February 09, 2004

The Wannadies "Before & After"

Sweden's The Wannadies have made a terrific little record. Though Before & After came out way back in 2002, it's just now making its domestic appearance now, but that's okay, it was worth the wait, because it's taken a little while for the American Indie Rock Listener to open up and appreciate the nuances of Swedish rock. For Before & After, The Wannadies have tapped into the two dominant aspects of Swedish music: soft, smooth electropop and crunchy garage-rock.

To make their new record more interesting, they initially planned for it to be a double album; one album was to have been "Before," which would consist of upbeat, rocking numbers, to capture the mood of a party on Saturday night. The second album, "After," was to have been a mellower, more romantic record, consisting of soft, soothing and arousing pop, for life after the party, when it's just you and your beloved. Though it didn't quite work out that way, it's an interesting concept, to say the least, and they kept the 'before' and 'after' division.

"Before" kicks off with "Little By Little," a nice stab of new-wave laced indie-pop. I'm really fond of the combo of synths and rock and boy/girl vocals. It sounds really good, and it sets the tone for the other five songs in the "Before" section. Though occasionally Pixies comparisons could be made---most notably on "Skin," with its "Velouria"-esque guitar riffs and Kim Deal-like oohs and aahs--The Wannadies have struck upon a sound that's really, truly their own. I like the down and dirty good-time aspect of "Before," and songs like "Uri Geller" and "All Over Me" are really good pop-rock.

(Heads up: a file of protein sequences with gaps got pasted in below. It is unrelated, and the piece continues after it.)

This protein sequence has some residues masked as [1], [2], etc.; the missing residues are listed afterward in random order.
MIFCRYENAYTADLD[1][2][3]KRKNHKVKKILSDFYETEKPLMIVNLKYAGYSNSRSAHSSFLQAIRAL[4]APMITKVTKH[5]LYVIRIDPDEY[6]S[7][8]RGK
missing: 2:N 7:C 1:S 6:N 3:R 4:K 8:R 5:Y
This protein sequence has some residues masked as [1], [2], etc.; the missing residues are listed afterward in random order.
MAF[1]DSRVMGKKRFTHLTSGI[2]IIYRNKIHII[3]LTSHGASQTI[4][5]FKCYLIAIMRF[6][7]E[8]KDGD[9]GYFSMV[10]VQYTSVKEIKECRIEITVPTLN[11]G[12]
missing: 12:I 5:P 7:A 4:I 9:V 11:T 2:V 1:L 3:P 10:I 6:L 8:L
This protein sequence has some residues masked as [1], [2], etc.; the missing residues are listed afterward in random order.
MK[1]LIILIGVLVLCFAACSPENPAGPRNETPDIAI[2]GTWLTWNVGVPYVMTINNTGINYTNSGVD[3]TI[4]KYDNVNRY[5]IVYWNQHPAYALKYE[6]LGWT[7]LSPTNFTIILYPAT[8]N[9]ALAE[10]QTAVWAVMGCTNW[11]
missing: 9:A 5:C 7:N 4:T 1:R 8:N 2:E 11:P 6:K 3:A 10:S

"After," though, is the exact opposite of "Before," and if you didn't know any better, you could easily be forgiven for not knowing that this was the same band. The funtime's over, now it's time for lovin', and they've provided a nice, albeit terribly brief, soundtrack for, um, twenty minutes of woo. Though it stands in direct contrast with "Before," and though it may be a bit of a drag after the first six songs, "After" is a rather nice change of pace. Sounding not unlike the Cardigans, songs like "Can't Stop You" and "Come With Me (Til Things Get Better)" remind me of an indie-pop take on Marvin Gaye's classic post-dance album, I Want You. But the Wannadies are not Marvin Gaye, but their lush pop is still pretty good.

Does the split concept work? Well, yes and no. Yes, in the sense that it highlights the Wannadies' talents for songwriting, but no in the sense that Before & After promises a greatness that's never fully delivered. After hearing "Before," I want to hear more songs like "Before," and the same goes for "After." Though there's only a limited taste of their true talents to be found here, it's still a nice highlight, even if it doesn't touch the surface of what they can do. If anything, it makes you want to hear more Wannadies, and considering Before & After has arrived so late in the game, here's hoping that their follow-up album comes quickly, because if this album has done anything, it's shown that their follow-up album--which could go two ways--is something to look forward to.

(As this is a reissue, there are several bonus features, mainly several videos and extra content, which, thanks to my old computer, I can't check out. Bet it's good, though!)

--Joseph Kyle

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